Share this post

Weeding the strawberry patch gives time to let your mind wander

One of the many things I love about gardening is that it is an activity that lets your mind wander while you work (most of the time). I like that.

I have plenty of time to think while I am out here trying to find some strawberries in my very weedy strawberry patch. The grass is slowly taking over and, as I understand, it would take some pretty powerful chemicals to eradicate the grass and not hurt the strawberries. I am not going to do that.

This is only the fifth year with this patch so it is unfortunate to have to give it up so soon.. But the berries did have a pretty good run. I planted them in a 40-by-3 bed in 2012. I prepared the soil well enough, but did not consider that there was no barrier to keep the lawn grass from invading the patch. Unless I had painstakingly pulled the grass as it began invading, there was no way to keep it out.

RELATED: Who has U-pick strawberries in Indiana and Michigan, June 10, 2016

If you recall, 2012 was an extremely dry spring and summer. I purchased strawberry plants in early April and started my patch. While I watered them off and on I could not make up for the lack of rain, and it appeared that many of the plants didn’t make it. I really wanted this patch to be a good one so I replanted several times that spring. I know I planted Jewell strawberry plants, but I also planted several other varieties in an attempt to establish this new patch. Eventually the rains came and my poor plants started to come to life.

With more typical rainfall in late summer and fall, I made the realization that far more strawberry plants had survived the drought than I thought. By the following spring I had a patch of numerous plants from about four different varieties of strawberries. Even as I thought my plants didn’t live through the drought, the roots stayed alive and grew new plants when the rain finally came.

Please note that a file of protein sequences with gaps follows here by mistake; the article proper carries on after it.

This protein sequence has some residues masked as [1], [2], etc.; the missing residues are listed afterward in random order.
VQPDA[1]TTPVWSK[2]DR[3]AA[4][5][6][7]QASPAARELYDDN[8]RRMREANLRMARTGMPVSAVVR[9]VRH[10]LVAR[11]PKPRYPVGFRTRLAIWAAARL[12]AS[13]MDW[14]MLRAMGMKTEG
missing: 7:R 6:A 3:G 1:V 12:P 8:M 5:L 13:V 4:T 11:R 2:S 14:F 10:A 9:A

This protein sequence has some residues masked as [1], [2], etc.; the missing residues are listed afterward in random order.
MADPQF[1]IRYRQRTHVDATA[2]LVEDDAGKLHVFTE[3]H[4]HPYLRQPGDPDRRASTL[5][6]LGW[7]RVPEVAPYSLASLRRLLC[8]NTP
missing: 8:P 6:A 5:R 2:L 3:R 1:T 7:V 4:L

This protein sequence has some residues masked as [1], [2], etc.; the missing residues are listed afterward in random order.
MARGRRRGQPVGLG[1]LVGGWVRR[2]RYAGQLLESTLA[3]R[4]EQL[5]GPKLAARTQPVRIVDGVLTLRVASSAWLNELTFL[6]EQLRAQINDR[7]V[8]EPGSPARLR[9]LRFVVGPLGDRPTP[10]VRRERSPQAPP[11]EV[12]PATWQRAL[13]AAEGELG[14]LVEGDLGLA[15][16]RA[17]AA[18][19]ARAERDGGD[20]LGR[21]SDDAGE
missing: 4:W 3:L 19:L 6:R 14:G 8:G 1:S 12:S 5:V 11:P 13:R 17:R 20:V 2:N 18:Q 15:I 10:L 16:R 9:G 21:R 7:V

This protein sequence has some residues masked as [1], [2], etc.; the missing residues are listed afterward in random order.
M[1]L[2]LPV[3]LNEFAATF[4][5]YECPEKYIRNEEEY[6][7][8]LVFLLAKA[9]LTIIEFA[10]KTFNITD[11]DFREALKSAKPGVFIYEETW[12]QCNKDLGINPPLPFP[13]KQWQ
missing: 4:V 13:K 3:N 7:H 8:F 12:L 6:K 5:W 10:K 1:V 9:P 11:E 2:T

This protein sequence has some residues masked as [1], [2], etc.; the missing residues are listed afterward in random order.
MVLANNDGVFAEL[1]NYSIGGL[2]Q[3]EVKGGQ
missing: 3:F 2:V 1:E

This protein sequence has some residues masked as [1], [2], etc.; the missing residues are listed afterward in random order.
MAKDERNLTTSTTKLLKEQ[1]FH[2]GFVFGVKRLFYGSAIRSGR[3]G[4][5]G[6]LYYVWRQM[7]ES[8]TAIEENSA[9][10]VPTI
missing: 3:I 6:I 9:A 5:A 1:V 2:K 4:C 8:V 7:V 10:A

I think at its peak I probably picked 30 to 35 quarts of berries from this patch in a season. However, by 2015 the production dropped off considerably and I knew the patch was about done for. I prepared a raised bed — two cement blocks high about 14 feet by 3 feet — for my next strawberry patch. Raised beds help stop any ground weeds from creeping in. Into this raised bed I planted 25 Honeoye strawberry plants in 2015. I am hopeful they will produce better than they did this year as they continue to mature and propagate.

Right now I am in my old patch digging through some grassy weeds and finding what berries I can. I am getting about a quart every other day, and that is enough to keep us in fresh supply. With the kids grown and gone, we are finding out that we don’t preserve near as many fruits and vegetables as we used to.

Fresh strawberries rest in a bowl, waiting to be eaten. Photographer: (Sharl's Berries) License:
Fresh strawberries rest in a bowl, waiting to be eaten.
Photographer: (Sharl’s Berries) License:

Beyond whatever gardening success I generally have, my talents are a little more hit and miss when to comes to growing other types of backyard food. The apple trees I grew for a number of years never seemed to like how I pruned or sprayed them and never gave up many edible apples. In their place now are two sour cherry trees. We have had some good cherries from these trees, but the worms and the birds like them too.

We also have black berries and red raspberries established and enjoy them for a while when they are in season. The blackberries had to reestablish themselves after I planted them too close to a walnut tree (now deceased), that killed a few plants with the chemical juglone that the tree produces. Of course, the asparagus and rhubarb give us enough for several months every spring.

RELATED: homemade strawberry ice cream recipe, June 9, 2016

But I really like to talk about the one peach tree that sits in the side-yard. This tree started its existence on my property about 15 years ago when I ordered some ginkgo and red bud trees from a co-worker. At $3 each I bought several of both varieties. It turned out that the one red bud was actually a peach tree. I found this out a number of years ago when my wife mentioned that she thought the flowers looked strange for a red bud tree. Later in the spring while mowing around it I could see the miniature peaches forming on the branches. This peach tree has provided us with lots of small delicious peaches and many preserved quarts to enjoy out of season.

We can’t all grow prize winning fruits and vegetables, but if we can provide something for our table that we have helped plant and nourish, that really is a special thing. When you can provide sustenance for your body while at the same time providing for your spirit through gardening, that is a task worth pursuing.

For more gardening tips and inspirations from Master Gardener Jim Carpenter, subscribe to the Gardening for Life email newsletter.

Leave a comment

Type and hit enter